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Sunday, April 13, 2014

Surfing and Knowing Your Limits | Surf Your Sweet Spot

By Rick Bickerstaff

As this winter comes to a close, and on the heels of a post about humility, I thought I'd write one more "lesson-learned" blog, seeing as that's a lot of what's been happening to me lately.

It was the first day that I had surfed in weeks. I got a new job, moved and had a kid all in a two week span, so something's had to give, and in this case it was pretty much everything... including surfing. Well, my friend asked me to go surfing and my incredible wife agreed to watch our daughter while I went out on what looked like a pretty standard day. When we got to the beach though, we found huge closeouts breaking far out amongst heavy white-water...ugh.


We watched for a while as many surfers paddled their arms out, to no avail. The ones who did make it out dropped in on giant dumps that were over before they began, although every once in a while someone would get a corner that made you want to paddle into the most treacherous of waters just for the chance of such a ride, and so we did.

Big ugly closeouts (photo courtesy of Brian Esquivel).
Brian Esquivel
Brian Esquivel
I am sorry to report to you that I did not make it out on that first paddle out. We waited for a lull in the sets, but the break was so far out that another one came before we got too far, and it didn't really let up in between sets anyway. You can only duck dive so many times before you turn tail and head back to the beach.

I blamed it on the fact that I was out of shape from all of these life-changes going on (not sure what my friend's excuse was), but we rested a bit and talked about heading to a nearby spot that is notoriously smaller and more manageable. Maybe it was the allure of catching one of those corners, or our pride. Or maybe it was the fact that I had already paid for parking and didn't want to waste the money, but we went for another go.

I am sorry to report to you that I did not make it out on the second paddle out either.  Not wanting to end the day like this, we decided to go to that other spot...you know, the smaller one, where all the kids and girls and newbies go to learn...Dockweiler.  Well, we pulled up and it was amazing -- head high-plus sets breaking both directions and no one else out. This, combined with an easier paddle out and free parking made me ask why we didn't come here in the first place.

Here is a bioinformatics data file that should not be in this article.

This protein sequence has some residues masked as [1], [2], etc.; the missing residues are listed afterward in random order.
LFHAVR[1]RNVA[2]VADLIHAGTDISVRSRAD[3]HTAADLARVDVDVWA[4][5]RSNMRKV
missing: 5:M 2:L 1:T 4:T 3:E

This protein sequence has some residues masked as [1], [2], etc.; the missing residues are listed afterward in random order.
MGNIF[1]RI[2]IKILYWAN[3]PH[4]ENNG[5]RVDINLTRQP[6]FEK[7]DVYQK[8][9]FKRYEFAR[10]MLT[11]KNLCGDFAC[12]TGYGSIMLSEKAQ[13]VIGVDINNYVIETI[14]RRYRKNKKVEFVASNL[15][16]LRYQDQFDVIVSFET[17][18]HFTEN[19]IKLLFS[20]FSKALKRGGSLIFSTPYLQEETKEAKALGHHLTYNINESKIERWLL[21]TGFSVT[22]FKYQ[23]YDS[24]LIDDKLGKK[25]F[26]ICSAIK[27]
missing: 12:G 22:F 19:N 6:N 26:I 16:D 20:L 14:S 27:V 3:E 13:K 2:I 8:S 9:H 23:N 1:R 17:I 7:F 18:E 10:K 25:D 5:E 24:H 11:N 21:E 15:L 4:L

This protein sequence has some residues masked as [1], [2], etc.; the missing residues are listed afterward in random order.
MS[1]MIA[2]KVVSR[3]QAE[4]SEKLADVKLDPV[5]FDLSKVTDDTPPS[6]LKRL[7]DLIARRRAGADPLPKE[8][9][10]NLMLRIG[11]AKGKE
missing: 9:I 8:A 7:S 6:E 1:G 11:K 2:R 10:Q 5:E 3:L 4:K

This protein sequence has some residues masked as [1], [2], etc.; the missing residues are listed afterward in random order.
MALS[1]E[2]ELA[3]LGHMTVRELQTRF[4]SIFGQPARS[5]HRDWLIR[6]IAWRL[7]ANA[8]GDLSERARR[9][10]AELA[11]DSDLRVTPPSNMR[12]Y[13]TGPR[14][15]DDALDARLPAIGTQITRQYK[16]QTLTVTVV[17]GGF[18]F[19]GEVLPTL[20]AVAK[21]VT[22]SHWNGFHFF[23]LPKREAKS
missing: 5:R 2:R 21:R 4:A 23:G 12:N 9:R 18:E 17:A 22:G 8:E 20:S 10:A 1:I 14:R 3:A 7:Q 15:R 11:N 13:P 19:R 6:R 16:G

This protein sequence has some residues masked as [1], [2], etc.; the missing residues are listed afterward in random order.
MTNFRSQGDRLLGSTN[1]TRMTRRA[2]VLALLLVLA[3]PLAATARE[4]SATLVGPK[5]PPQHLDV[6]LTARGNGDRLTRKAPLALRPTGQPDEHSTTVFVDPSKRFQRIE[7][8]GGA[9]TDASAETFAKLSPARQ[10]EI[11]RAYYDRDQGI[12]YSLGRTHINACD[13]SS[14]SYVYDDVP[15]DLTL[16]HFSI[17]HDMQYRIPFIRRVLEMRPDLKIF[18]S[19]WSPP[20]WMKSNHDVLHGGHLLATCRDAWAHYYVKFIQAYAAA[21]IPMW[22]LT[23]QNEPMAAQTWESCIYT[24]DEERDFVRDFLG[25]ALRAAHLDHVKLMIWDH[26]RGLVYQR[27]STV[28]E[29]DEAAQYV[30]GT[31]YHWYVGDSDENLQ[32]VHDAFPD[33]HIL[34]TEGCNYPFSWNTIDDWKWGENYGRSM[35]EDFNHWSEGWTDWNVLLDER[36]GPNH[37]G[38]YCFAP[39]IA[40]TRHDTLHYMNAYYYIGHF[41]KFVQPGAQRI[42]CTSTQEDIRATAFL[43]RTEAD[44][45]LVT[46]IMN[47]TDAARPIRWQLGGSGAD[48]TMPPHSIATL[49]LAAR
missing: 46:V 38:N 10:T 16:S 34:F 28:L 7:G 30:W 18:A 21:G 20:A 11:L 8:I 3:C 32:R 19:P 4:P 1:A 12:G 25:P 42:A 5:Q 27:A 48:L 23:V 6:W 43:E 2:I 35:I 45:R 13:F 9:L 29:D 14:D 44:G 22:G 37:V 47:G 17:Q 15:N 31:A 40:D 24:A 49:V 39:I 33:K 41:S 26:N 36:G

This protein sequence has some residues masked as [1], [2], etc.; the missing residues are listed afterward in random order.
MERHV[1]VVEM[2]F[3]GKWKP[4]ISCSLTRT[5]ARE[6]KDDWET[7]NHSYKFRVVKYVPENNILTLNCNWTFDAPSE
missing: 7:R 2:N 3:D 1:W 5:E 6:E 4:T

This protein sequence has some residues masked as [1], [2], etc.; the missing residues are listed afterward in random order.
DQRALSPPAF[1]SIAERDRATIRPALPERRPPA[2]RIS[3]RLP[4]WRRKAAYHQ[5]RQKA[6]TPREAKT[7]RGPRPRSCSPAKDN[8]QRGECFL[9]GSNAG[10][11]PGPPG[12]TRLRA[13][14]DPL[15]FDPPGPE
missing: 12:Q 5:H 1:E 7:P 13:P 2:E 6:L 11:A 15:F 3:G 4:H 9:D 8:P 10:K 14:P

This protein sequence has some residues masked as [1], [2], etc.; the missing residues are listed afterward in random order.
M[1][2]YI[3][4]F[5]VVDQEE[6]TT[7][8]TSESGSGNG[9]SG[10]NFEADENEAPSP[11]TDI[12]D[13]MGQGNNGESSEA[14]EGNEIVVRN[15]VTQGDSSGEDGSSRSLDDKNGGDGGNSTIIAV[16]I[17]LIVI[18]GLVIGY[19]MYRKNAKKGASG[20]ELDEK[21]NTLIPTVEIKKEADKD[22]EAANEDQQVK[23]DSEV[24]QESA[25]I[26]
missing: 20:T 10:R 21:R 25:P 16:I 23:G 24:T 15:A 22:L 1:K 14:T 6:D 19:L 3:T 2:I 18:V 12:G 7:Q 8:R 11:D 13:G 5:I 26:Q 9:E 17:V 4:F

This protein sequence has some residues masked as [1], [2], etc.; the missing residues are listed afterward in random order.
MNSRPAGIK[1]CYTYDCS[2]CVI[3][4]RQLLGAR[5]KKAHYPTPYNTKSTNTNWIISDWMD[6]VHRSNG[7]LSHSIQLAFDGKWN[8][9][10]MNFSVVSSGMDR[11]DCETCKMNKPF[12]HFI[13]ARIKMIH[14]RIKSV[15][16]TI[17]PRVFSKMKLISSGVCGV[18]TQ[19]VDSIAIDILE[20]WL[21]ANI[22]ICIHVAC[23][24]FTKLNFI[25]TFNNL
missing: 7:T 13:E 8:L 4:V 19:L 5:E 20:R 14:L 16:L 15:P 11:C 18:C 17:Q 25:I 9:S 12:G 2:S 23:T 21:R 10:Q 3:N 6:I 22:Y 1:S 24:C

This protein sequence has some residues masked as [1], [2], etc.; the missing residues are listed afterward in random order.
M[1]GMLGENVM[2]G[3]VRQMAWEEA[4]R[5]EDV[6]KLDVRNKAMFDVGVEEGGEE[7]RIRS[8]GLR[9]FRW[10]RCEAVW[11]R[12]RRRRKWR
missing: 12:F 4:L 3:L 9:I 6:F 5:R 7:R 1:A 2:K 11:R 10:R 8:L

I know why we didn't come here: the big waves were at El Porto, all the good surfers go to El Porto. We wouldn't be defeated by big ugly waves or stormy white-water or even expensive parking -- we were experienced, local surfers and we had standards.

Got to keep smiling, no matter what!
But as we sat out there catching wave after wave, who could argue with our decision? And so here is what I learned that day: know your limits and don't follow the crowd.

I don't regret paddling out into that heavy white-water at Porto, because I like a challenge. But there comes a time when it's okay to say "it's too much for where I'm at right now," and head to a spot better suited for you. We had an awesome time and got a lot better at surfing at the smaller break than if we had continued to fight at El Porto, maybe catching one or two waves to reward our efforts, but maybe not catching anything. And what's important to remember here is that there is no shame in this.

Don't let pride get in the way of a good surf session. Forge your own path, at your own pace, and you'll be better off for it in the end.


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